Last week Asus announced that it was discontinuing the 8.9-inch Eee PC, reports have emerged that say all netbook vendors are dropping the price of their 8.9-inch models in order to clear inventory. Is this the end of the 8.9 inch netbook?
A while back a story broke regarding talks between HP and Intel. HP was apparently trying to get Intel to ease its restrictions on its Atom processor so that it could use the ever so popular netbook CPU in netbooks with larger panels. Digitimes reported that HP's '09 roadmap showed the company hoped to add both an 11.6-inch model and a 13.3-inch model to its netbook line, with the 11.6-inch expected sometime in Q2 '09 and the 13.3-inch in June ’09.
The fact that manufacturers are discontinuing smaller netbooks and expressing the need for netbooks with larger panels suggests that the small panels aren’t really hitting the spot for consumers. That said, Asus has said the company will be keeping its 7-inch Eee PC as well as its 10-inch, detailing that 95 percent of Eee netbooks will be 10-inch models and 7-inch models will make up the other 5 percent, lending weight to the idea that the middling 8.9-inch sized panel is a sort of no man’s land market, which is neither big enough nor small enough.
This will likely bring about all kinds of trouble for Intel’s Atom. While HP is eager to see the restrictions eased so it can bring out bigger, Atom-based netbooks, Intel is probably going to be a little wary of making the Atom available for anything bigger than an 11-inch panel (the current restriction stands at a reported 10.2 inches, Dell Mini 12 aside). Intel has certain limitations on the Atom so as not to cannibalize sales of their more expensive CPUs. Basically, if you want to build a something bigger than 10.2 (and you're not Dell), you’ll have to use a more expensive processor like a Celeron or Pentium Dual Core.
Would having a touch/stylus screen make the smaller screens more popular? Perhaps - however, with increased cost and probably questionable control, it may have done little to help this segment.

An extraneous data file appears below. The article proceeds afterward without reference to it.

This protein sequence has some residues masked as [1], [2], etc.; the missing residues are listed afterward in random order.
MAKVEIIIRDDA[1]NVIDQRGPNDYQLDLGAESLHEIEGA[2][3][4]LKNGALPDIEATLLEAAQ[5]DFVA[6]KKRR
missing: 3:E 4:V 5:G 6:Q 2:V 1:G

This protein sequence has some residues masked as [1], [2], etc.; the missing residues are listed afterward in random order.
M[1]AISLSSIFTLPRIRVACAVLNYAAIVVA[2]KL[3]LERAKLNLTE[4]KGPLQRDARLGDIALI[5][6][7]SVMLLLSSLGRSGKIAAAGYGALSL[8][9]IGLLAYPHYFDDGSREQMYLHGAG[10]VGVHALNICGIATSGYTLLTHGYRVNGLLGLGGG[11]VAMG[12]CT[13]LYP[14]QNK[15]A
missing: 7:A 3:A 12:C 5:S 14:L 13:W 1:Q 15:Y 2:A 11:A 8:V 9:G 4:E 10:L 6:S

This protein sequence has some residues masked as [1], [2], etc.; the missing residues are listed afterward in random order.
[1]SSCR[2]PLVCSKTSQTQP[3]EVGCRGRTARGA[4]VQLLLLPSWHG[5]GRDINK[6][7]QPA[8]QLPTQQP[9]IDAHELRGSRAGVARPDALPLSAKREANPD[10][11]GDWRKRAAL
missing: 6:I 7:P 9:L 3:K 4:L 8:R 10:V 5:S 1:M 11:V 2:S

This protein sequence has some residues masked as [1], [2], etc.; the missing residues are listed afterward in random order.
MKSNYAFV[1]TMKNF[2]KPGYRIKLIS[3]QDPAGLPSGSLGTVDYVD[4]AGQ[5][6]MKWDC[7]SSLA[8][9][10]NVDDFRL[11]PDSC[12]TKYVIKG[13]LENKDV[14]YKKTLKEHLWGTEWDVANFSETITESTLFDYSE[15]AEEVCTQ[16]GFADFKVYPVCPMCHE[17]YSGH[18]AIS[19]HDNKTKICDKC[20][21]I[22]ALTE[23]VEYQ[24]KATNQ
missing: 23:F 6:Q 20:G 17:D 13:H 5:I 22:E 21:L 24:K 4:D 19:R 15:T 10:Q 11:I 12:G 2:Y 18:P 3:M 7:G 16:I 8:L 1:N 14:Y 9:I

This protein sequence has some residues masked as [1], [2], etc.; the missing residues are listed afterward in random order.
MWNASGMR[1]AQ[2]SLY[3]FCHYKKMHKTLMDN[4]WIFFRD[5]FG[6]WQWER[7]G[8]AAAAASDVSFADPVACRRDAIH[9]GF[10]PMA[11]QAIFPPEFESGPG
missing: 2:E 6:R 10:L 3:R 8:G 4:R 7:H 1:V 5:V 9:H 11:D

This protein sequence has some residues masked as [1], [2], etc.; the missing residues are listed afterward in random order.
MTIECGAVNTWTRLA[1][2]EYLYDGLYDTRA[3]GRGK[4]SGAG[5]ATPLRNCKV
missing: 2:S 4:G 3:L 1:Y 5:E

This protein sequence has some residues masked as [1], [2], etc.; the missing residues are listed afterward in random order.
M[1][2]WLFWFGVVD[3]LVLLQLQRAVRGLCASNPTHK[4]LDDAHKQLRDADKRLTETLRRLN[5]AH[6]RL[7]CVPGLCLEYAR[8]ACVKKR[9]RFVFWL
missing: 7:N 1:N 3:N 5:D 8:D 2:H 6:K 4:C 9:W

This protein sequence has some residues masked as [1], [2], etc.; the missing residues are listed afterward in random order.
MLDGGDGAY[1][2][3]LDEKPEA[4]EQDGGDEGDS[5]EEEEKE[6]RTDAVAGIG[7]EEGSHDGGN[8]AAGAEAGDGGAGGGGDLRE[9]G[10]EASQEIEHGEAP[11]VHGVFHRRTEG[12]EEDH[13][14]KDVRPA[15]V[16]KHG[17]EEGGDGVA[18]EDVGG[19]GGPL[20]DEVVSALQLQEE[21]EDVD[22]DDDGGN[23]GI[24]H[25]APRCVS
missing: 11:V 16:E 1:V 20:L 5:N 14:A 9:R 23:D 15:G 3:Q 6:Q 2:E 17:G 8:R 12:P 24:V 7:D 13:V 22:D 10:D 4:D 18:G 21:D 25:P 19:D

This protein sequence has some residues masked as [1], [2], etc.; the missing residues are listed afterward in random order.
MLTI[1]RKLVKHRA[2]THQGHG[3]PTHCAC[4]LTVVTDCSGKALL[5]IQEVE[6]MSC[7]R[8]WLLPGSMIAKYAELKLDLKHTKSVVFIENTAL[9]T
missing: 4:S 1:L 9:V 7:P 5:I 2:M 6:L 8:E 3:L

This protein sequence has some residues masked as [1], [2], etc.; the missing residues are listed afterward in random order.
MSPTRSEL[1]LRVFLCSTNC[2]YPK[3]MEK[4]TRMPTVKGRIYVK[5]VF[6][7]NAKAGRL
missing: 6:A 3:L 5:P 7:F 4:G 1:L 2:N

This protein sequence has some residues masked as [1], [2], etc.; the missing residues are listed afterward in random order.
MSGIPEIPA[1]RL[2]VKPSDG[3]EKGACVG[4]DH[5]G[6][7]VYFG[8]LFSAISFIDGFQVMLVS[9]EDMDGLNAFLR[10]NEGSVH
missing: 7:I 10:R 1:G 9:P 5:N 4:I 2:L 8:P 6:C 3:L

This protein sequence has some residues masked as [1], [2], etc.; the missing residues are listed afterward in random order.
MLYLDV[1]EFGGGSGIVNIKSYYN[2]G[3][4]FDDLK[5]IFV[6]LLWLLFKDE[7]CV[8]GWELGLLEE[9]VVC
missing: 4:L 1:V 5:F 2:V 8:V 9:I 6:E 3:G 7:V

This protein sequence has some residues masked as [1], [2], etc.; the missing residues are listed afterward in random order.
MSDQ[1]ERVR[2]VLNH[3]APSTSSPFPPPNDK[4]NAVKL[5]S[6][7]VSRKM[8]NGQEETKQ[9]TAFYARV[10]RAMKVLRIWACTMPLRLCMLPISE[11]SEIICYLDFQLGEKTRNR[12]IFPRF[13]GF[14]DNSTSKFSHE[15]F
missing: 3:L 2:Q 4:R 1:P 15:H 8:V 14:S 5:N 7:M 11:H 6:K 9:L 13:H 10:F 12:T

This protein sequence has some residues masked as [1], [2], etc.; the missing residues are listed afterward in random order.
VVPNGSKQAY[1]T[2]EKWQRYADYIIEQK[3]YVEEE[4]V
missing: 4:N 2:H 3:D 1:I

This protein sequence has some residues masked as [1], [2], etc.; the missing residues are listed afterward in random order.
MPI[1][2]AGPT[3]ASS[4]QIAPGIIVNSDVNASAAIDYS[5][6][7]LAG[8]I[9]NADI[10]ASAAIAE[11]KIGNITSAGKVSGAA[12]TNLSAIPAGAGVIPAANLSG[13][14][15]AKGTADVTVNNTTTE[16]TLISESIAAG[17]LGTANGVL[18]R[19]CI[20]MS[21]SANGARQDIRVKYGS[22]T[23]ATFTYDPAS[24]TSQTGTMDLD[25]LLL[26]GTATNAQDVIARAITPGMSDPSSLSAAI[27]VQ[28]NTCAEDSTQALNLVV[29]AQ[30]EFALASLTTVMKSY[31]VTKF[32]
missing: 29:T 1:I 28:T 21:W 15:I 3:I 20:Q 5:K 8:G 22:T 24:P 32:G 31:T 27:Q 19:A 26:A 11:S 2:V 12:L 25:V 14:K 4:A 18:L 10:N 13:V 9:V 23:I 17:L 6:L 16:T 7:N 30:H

Unfortunately, it looks like the netbook market is about to die - instead, it is transforming into a low-cost laptop market. Those who want pocket-able will have to start looking at the UMPC market than wait and hope for netbooks to shrink.
The only reason HP and Asus and the like want to make bigger notebooks with an Atom inside is to increase its profits. Cheaper hardware inside means more profit, pure and simple. Anyone buying a 13" "netbook" is a sucker.
C2D for 13.3 and larger. Atom for anything smaller. Done.
Today you can get more horsepower out of a MID then an Asus EeePc 701!
Plus, the device is smaller, and about as cheap.
A reason few people buy a 9" mininetbook might be due to the too high salesprice, not really because they are less favorable.
I see no reason to continue selling a 9" device with a 7" screen (meaning 2" of lost space), while discontinuing exactly the same device but with higher resolution.
It makes little sense to buy a 10" mini notebook as well, those have the same resolution as their 9" brothers; and when buying a mininotebook, size matters!
The issue might rather be,that there are tens of different 9" devices on the market,and ASUS isn't the cheapest amongst them.
Many favor the MSI Wind and Acer Aspire One over the EeePc901.
The EeePc was supposed to be sold for $199. Current mininotebooks are sold 2,5x that price!
That is offer and demand!
Let asus be a bitch, by going against the flow. They definitely didn't sell more 10" eeepc's as 9" ones!
I see the market for olpc opening up again; cheap and affordable is the future!
I'll rather go with a VIA chipset than with the expensive ATOM chipset (that uses way more battery).
NVIDIA and VIA will probably be offering MY solution on a netbook in their via powered ion platform.
i've used an 10inch HP mini and i like it over my 14inch laptop which is not really portable compared to the Mini.